Sunken leisure

“I just met ye, and this be crazy. But I’m a pirate, so call me matey.”

“I just met ye, and this be crazy. But I’m a pirate, so call me matey.”

In the fifth Pirates of the Caribbean movie, a bunch of pirates run around and act like dicks while being pursued by ghosts and trying not to sink or get impaled by ghost swords.

If my memory serves me right, that is basically the plot of all the Pirates of the Caribbean movies. The new one, Pirates of the Caribbean: Dead Men Tell No Tales rehashes the same plot, with Johnny “The Whore” Depp doing his whole drunken Keith Richards pirate routine again as Jack Sparrow.

Actually, his Keith Richards routine has devolved into something more akin to Dudley Moore in Arthur 2: On the Rocks. I reference the Arthur sequel, for the original was somewhat funny, but the gag got real tired in part two.

So it goes with Depp’s meandering, mumbling, tipsy performance as Jack Sparrow, the feared pirate that everybody in the world seems to have some sort of beef with, be them alive or dead. He’s laboring with a joke that stopped being funny four movies ago.

This time out, a new legion of undead sailors is after Jack due to his having a compass that can lead them back to the land of the living, or some bullshit like that. The band of dead sailors is led by Captain Salazar (Javier Bardem), some dude who was trying to rid the world of pirates in his living days, but wound up a cursed ghost under the sea due to a young Sparrow’s clever trick.

Young Sparrow is depicted in a flashback that has Depp being the latest star to be de-aged by CGI. This movie trick is proving to be some hardcore, creepy-looking stuff. I liked it when they did it to Kurt Russell in the Guardians of the Galaxy sequel, but this time out, it just looks weird.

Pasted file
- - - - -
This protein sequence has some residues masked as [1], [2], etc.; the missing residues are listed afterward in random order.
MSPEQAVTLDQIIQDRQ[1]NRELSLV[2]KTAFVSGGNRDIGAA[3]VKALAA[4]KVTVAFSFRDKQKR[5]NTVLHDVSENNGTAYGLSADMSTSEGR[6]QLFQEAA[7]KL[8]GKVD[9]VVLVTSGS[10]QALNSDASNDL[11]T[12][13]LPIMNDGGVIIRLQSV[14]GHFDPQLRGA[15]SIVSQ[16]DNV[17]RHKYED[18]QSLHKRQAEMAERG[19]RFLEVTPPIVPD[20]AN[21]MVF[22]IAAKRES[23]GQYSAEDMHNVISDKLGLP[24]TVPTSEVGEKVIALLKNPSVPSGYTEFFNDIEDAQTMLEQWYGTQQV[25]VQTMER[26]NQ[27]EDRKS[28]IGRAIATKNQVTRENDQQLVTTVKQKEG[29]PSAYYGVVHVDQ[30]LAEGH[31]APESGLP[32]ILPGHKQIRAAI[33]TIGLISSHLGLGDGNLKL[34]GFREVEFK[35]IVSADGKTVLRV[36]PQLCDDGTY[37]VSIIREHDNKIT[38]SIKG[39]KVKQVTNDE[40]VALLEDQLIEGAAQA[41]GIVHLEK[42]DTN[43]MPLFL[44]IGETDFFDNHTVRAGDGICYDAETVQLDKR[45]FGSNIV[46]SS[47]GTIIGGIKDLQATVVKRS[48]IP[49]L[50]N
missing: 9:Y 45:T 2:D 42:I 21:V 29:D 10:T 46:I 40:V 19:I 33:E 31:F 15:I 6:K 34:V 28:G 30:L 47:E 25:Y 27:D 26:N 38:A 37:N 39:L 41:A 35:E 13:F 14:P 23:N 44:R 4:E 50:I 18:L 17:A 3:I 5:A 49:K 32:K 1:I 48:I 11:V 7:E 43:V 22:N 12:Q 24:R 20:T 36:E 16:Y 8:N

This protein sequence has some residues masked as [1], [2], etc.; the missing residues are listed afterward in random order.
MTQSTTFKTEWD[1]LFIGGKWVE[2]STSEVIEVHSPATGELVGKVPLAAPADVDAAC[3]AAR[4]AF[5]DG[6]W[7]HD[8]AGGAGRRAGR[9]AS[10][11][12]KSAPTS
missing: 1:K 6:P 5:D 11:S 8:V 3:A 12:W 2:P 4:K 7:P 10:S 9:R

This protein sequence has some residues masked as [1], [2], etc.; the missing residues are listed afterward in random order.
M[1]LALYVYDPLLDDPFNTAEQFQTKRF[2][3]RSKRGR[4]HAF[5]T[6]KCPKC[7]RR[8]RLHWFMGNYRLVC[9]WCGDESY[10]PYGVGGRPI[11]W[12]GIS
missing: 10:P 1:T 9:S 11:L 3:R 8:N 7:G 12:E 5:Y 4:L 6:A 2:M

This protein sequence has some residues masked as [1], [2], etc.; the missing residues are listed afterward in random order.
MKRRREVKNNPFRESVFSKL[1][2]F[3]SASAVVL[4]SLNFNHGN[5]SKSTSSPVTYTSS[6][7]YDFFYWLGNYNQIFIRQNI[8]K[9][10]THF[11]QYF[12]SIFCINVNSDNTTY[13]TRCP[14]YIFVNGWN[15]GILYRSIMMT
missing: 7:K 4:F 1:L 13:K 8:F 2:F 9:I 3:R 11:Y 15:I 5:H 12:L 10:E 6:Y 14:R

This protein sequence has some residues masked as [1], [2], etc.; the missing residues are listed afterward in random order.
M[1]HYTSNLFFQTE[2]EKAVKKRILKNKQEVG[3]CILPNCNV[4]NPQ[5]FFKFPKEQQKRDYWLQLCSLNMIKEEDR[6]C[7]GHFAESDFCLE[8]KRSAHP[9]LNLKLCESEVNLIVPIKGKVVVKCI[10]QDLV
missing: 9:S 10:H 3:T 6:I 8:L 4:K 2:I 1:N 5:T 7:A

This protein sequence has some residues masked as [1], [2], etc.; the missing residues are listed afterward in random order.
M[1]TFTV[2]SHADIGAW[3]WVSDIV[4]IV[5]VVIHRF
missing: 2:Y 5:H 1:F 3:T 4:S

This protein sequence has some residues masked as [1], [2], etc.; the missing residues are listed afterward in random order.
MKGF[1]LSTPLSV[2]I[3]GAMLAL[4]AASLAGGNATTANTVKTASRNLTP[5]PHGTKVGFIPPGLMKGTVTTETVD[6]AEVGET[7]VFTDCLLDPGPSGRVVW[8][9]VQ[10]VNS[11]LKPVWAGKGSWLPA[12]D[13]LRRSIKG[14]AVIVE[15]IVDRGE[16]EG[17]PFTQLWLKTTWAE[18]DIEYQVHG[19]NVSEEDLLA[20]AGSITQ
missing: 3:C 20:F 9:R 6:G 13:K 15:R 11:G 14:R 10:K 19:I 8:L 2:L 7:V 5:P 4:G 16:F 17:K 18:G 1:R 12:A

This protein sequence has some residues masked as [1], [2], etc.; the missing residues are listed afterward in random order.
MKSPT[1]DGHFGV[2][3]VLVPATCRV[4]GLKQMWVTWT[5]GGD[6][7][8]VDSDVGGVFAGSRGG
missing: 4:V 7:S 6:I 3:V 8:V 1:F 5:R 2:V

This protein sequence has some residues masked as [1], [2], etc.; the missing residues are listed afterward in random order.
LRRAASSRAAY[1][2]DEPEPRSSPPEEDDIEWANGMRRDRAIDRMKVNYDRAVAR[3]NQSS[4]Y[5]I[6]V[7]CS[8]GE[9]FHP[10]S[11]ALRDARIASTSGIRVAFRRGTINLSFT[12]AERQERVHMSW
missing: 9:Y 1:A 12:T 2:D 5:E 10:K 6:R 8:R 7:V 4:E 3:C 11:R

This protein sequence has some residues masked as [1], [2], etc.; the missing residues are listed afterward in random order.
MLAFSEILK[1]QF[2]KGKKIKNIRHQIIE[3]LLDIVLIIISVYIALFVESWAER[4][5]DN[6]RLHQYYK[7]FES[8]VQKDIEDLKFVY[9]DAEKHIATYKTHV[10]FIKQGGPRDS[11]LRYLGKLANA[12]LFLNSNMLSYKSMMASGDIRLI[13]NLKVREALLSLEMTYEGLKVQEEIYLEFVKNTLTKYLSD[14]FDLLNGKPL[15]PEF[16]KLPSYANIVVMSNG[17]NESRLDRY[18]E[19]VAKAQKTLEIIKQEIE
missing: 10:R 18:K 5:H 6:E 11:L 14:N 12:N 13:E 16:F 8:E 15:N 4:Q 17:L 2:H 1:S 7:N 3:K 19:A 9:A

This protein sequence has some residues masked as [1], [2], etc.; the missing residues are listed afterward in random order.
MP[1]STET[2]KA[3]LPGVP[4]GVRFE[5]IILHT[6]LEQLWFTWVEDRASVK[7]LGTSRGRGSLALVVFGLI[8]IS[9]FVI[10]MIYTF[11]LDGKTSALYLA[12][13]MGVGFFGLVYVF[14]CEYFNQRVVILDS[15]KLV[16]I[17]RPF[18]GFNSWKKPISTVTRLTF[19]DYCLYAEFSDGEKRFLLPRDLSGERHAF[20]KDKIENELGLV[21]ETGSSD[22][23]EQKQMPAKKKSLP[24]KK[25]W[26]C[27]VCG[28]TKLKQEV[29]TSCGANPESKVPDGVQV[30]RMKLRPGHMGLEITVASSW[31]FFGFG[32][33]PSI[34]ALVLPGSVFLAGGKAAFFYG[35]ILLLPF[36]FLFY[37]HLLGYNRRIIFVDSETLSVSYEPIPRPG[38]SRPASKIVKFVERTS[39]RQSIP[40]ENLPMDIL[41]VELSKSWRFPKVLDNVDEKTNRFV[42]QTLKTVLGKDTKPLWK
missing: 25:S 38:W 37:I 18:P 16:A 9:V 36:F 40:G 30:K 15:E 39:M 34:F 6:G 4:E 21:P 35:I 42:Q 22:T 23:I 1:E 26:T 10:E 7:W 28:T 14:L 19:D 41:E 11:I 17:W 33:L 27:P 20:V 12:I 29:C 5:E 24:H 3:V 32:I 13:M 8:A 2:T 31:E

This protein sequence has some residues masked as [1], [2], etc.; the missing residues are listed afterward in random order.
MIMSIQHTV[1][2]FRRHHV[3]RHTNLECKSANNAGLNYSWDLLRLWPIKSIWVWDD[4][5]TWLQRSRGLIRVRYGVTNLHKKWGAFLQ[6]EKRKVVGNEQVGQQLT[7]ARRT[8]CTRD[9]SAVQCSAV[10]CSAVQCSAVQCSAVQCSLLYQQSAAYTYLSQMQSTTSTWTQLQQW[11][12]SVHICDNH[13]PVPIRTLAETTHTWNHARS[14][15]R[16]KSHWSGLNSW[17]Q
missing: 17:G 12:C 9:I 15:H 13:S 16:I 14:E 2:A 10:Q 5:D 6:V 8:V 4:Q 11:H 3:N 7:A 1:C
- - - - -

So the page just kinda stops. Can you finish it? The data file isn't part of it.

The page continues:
Yes, Bardem’s Salazar looks kind of cool in this film. He’s sort of half blown-up, and he always looks like his hair is flowing in water, even when he’s above ground. There, I said something relatively positive about this crap.

There’s also some nonsense involving Henry Turner (Brenton Thwaites) trying to un-curse his dead father, Will (Orlando Bloom), yet another undead pirate. He must also do something with the compass that Sparrow possesses to bring Will back. If he succeeds, that means Orlando Bloom will be back in full swing for more Pirates of the Caribbean movies, which had me rooting for the compass to be stepped on by a really big person and then burned in a “Please, No More Orlando Bloom Movies!” bonfire.

If that plot doesn’t give you enough for a steady vibe of déj&#;agrave; vu, Geoffrey Rush is back as Barbosa, the monkey-toting dude who was dead in the first movie but is now resurrected. Like Depp, Rush’s pirate routine got tired after the first movie.

The best part of the film actually belongs to Paul McCartney, who cameos as Uncle Jack, Jack Sparrow’s imprisoned relative. McCartney delivers a few good lines with the sort of deft comic timing he displayed over 50 years ago in A Hard Day’s Night and Help! It’s too bad this wasn’t his movie, because he’s far more interesting than Depp’s played-out, gimmicky bits.

Also, kudos to having him singing the Beatles’ version of “Maggie Mae” in his jail cell. Nice touch. There, I’ve said two good things about this piece of crap.

Stay for the credits, because there’s an after-credits scene that sets up further adventures, even though Disney keeps saying each Pirates film is the last one. Actually, don’t stay for the credits, and just get your ass out of the theater as soon as you start seeing “Key Grips” and “Produced By.” Actually, just stay home and don’t watch this insulting cash machine at all. It’s a waste of time.